United States District Court, S.D. Alabama, Northern Division
MEMORANDUM OPINION AND ORDER
KATHERINE P. NELSON, Magistrate Judge.
This matter is before the Court, pursuant to 28 U.S.C. § 636(c) and Rule 54(d)(2)(A) of the Federal Rules of Civil Procedure, on the application by Plaintiff Christopher Hogue for an award of attorney's fees under the Equal Access to Justice Act, 28 U.S.C. § 2412 (the "EAJA") (Doc. 29), filed May 30, 2014, and the Commissioner of Social Security's objection to his application (Doc. 31), filed July 7, 2014. Upon consideration of all pertinent materials contained in the file, it is ORDERED that the application is DENIED because the position of the Commissioner in this litigation, to defend her decision denying Hogue benefits, "was substantially justified...." 28 U.S.C. § 2412(d)(1)(A).
I. Substantial Justification Standard
EAJA requires a district court to "award to a prevailing party... fees and other expenses... incurred by that party in any civil action..., including proceedings for judicial review of agency action, brought by or against the United States..., unless the court finds that the position of the United States was substantially justified or that special circumstances make an award unjust." Id. (emphasis added).
While "[s]ubstantially justified' is one of the myriad phrases in the law that has no precise or fixed definition[, t]he Supreme Court has said that it means justified in substance or in the main.'" Grieves v. Astrue, 600 F.Supp.2d 995, 999 (N.D. Ill. 2009) (quoting Pierce v. Underwood, 487 U.S. 552, 565 (1988)); see id. ("A position that is substantially justified' must have a reasonable basis both in law and in fact.'" (quoting Pierce, 487 U.S. at 565)); accord Monroe v. Commissioner of Soc. Sec. Admin., ___ Fed.App'x ___, 2014 WL 2809139, at *1 (11th Cir. June 23, 2014) (per curiam) (citing Commissioner, I.N.S. v. Jean, 496 U.S. 154, 155 (1990)); cf. Golembiewski v. Barnhart, 382 F.3d 721, 724 (7th Cir. 2004) (a position is substantially justified if a "reasonable person could believe the position was correct").
EAJA decisions necessarily involve exercises of discretion because of the sheer impracticability of formulating a rule of decision in such cases. Questions that arise under the Act, like many that arise in litigation generally, are not amenable to regulation by rule because they involve multifarious, fleeting, special, narrow facts that utterly resist generalization-at least, for the time being.
Grieves, 600 F.Supp.2d at 999 (internal citations and quotation marks omitted and other modifications to original).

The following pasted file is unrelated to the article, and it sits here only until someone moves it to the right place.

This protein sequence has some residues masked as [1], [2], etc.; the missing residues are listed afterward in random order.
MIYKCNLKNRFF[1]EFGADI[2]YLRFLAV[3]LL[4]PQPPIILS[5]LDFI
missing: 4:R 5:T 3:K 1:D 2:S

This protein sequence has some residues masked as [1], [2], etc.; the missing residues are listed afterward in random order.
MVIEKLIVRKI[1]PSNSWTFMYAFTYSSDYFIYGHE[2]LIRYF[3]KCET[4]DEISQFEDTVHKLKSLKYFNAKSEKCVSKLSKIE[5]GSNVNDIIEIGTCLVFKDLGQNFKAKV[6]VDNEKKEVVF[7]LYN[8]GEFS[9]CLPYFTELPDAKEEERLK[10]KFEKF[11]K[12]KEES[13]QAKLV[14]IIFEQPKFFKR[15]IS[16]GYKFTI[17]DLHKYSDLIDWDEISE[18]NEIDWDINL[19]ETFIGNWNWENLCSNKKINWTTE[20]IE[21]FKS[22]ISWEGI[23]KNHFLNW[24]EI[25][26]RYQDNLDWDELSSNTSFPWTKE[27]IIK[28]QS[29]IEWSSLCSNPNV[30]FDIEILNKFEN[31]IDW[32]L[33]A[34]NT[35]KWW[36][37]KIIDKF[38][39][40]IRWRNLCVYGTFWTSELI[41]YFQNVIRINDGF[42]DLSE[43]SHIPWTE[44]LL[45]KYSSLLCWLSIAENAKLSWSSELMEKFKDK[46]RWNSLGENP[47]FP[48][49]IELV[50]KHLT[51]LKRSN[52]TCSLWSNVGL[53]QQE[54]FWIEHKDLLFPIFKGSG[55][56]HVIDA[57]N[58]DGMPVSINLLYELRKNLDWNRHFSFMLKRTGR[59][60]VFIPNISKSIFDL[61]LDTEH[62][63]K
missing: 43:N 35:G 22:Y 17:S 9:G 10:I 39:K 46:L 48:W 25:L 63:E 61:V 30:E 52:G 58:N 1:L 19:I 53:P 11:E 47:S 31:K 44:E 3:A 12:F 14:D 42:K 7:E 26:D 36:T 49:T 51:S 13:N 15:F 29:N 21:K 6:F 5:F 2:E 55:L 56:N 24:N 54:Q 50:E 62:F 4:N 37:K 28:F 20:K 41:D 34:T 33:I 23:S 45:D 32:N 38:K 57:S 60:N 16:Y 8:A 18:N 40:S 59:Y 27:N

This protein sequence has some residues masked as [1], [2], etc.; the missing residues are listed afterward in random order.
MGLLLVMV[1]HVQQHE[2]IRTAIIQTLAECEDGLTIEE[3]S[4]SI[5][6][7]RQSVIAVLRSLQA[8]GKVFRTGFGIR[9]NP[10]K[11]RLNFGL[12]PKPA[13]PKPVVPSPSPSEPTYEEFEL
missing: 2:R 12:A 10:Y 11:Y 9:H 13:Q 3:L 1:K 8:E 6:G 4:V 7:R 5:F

It is also essential to recall that "a position can be justified even though it is not correct, " Pierce, 487 U.S. at 566, n.2, and "[the government] could take a position that is substantially justified, yet lose [on the merits]." Id. at 569. Analysis of questions of substantial justification must take into account the government's position in the underlying action and the litigation posture it took while defending the validity of that action in court. 28 U.S.C. § 2412(d)(2)(D). But, substantial justification should not be confused with the "substantial evidence" standard that applies to a court's initial review of the case. Indeed, the Supreme Court has cautioned that consideration of a fee petition "should not result in a second major litigation.'" Pierce, 487 U.S. at 563. Thus, an EAJA petition requires the court to revisit the legal and factual circumstances of this case from a different perspective-the elusive standard of substantial justification-than it did in reviewing the record on the initial go-round to determine whether there was substantial evidence to support the conclusion.
Id. at 1000 (internal citations modified and some omitted).
The Commissioner must establish that her position was substantially justified. See Stratton v. Bowen, 827 F.2d 1447, 1450 (11th Cir. 1987) ("The government bears the burden of showing that its position was substantially justified." (quoted in Monroe, 2014 WL 2809139, at *1)).
Here, remand was required because, although Hogue carried his burden to demonstrate he presumptively meets Listing 12.05(C), entitling him to the rebuttable presumption of disability, the ALJ failed to explicitly address that listing at the third step of the sequential evaluation. See Hogue v. Colvin, Civil Action No. 2:13-00375-N, 2014 WL 1744759, at *4-5 (S.D. Ala. Apr. 30, 2014); see also Hartman v. Colvin, No. CA 13-00005-C, 2014 WL 3058550, at *5 (S.D. Ala. July 7, 2014) ("The ALJ's failure to acknowledge the applicability of Listing 12.05(C) and afford the Plaintiff the rebuttable presumption of deficits in adaptive functioning was clear error because the Plaintiff met both of the requirements in paragraph C." (citing Hogue; Frank v. Astrue, No. CA 2:11-00215-C, 2011 WL 6111692 (S.D. Ala. Dec. 8 2011))). At the third step of the sequential evaluation, the ALJ instead stated, "Listing 12.02, rather than 12.05 was used because while there is some evidence of intellectual limitations, there is evidence of adapting functioning not consistent with use of 12.05." (Doc. 14, tr. ("R.") at 16.)
[T]he failure of the ALJ here to address Listing 12.05(C) head on at the third step and, instead, attempt to address Dr. Blanton's opinion-the evidence signaling the need to consider that listing-in the context of her step-four RFC determination is confusing and makes her decision difficult for a reviewing court to follow. The ALJ should have discussed the IQ testing as well as the evidence of adaptive functioning she contends belies Hogue's IQ score at the third step of the sequential evaluation. She instead appears to use Hogue's adaptive skills (as well as his deficits, as noted in Dr. Blanton's opinion) at the fourth step, to shape the RFC. This failure to apply "the correct ...